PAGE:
Over the hot and sunny weekend, six new fires were reported across the territory. All were caused by lightning.
On Sunday afternoon, Yukon Wildland Fire Management sent two airtankers to a five-hectare fire burning about 35 kilometres north of Lake Laberge. No structures are at risk, but the fire is visible from the lake.
“They’re going to assess the situation this morning, with the downturn in weather, just to see how active the fire is this morning,” said fire information officer George Maratos.
On Saturday, two fires were reported – a 0.1-hectare blaze near Marsh Lake and Michie Mountain that was contained and extinguished, and a 0.75-hectare fire in the Ross River district, about 100 kilometres east of the community near Finlayson Lake.
The Ross River fire has been contained and is being monitored by fire officials.
On Sunday, three new wildfires were reported. In the Dawson City district, a one-hectare fire was discovered at the mouth of the Sixty Mile River on the Stewart River. It’s burning in the wilderness zone.
Another blaze was reported 32 kilometres west of Teslin, near Muska Lake, in the wilderness zone. It’s estimated to be eight hectares in size, and no structures are currently at risk, although the fire is visible in Teslin. Fire officials are assessing the situation this morning.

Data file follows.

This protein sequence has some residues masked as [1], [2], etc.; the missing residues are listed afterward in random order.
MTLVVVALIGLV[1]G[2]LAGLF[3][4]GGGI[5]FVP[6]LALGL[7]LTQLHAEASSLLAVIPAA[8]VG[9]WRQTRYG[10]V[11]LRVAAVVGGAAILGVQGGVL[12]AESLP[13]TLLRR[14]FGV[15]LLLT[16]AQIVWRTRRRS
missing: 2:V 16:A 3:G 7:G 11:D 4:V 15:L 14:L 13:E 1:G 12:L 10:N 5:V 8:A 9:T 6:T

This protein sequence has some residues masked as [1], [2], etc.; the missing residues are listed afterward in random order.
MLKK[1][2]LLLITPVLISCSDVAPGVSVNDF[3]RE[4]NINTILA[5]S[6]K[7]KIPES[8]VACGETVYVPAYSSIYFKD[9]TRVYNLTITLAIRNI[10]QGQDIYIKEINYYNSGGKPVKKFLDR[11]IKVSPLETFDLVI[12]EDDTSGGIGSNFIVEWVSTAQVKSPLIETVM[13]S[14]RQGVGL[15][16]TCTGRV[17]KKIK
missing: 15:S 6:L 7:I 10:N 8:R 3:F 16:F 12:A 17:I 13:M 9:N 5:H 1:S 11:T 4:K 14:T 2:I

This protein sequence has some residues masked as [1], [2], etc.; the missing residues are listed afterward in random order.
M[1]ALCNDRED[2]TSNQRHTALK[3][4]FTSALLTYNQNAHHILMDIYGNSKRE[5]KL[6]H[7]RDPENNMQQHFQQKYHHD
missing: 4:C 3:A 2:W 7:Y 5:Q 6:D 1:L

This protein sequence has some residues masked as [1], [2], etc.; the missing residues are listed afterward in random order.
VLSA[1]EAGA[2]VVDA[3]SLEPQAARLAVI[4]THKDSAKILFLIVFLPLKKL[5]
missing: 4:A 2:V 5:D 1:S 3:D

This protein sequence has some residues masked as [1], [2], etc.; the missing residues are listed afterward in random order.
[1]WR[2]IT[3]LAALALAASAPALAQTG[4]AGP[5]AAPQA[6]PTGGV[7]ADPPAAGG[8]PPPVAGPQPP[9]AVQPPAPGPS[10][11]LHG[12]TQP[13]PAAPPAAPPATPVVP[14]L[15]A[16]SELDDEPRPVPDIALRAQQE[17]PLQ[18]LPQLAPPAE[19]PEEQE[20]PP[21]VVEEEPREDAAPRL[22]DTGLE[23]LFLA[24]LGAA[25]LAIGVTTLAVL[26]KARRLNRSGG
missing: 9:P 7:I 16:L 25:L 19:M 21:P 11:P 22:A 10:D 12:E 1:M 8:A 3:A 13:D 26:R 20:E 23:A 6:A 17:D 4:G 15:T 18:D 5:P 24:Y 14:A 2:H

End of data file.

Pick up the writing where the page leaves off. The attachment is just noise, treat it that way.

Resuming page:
On Sunday afternoon, a 25-hectare fire was discovered 97 kilometres southeast of Mayo, between Moose and Mist lakes. It’s burning in the wilderness zone as well, but the fire is about 4.5 kilometres from a small lodge.
Sprinkler kits have been set up there as a precaution, said Maratos.
“It was a hot weekend – hot, dry, windy,” he said. “It’s fortunate that we didn’t get any human-caused starts considering the potential.”
Today’s forecast, with rain expected in some parts of the territory, will help cool things down, he said.
A fire reported on June 16 in the Carmacks district is still burning, with a size of about 12,000 hectares. It’s also in the wilderness zone and is being closely monitored.
“If a fire is in Zone 5, which is the wilderness zone, we can let it burn naturally,” Maratos said. “It’s not posing a threat to any structures or people.”
But with a fire that’s in a priority zone, close to a community or structures, wildland fire management would fight it quickly, with airtankers or crews, he said.
Twenty-eight Yukon wildland firefighters were sent to Fort McMurray at the end of May to assist with the large fire burning there. They’ve since returned to the territory.
“Alberta helped us out last year, so it’s always nice to be able to return that favour,” said Maratos, referring to the fire crews that arrived from the province last summer to assist in battling Yukon blazes.
This season, there have been 19 fires in the territory.
As of this morning, the fire danger rating in Ross River and Mayo was extreme. In Haines Junction, Watson Lake and Teslin, it was high, and in Beaver Creek, Carmacks, Dawson, Old Crow and Whitehorse, the rating was moderate.
To report a wildfire, call 1-888-798-FIRE (3473).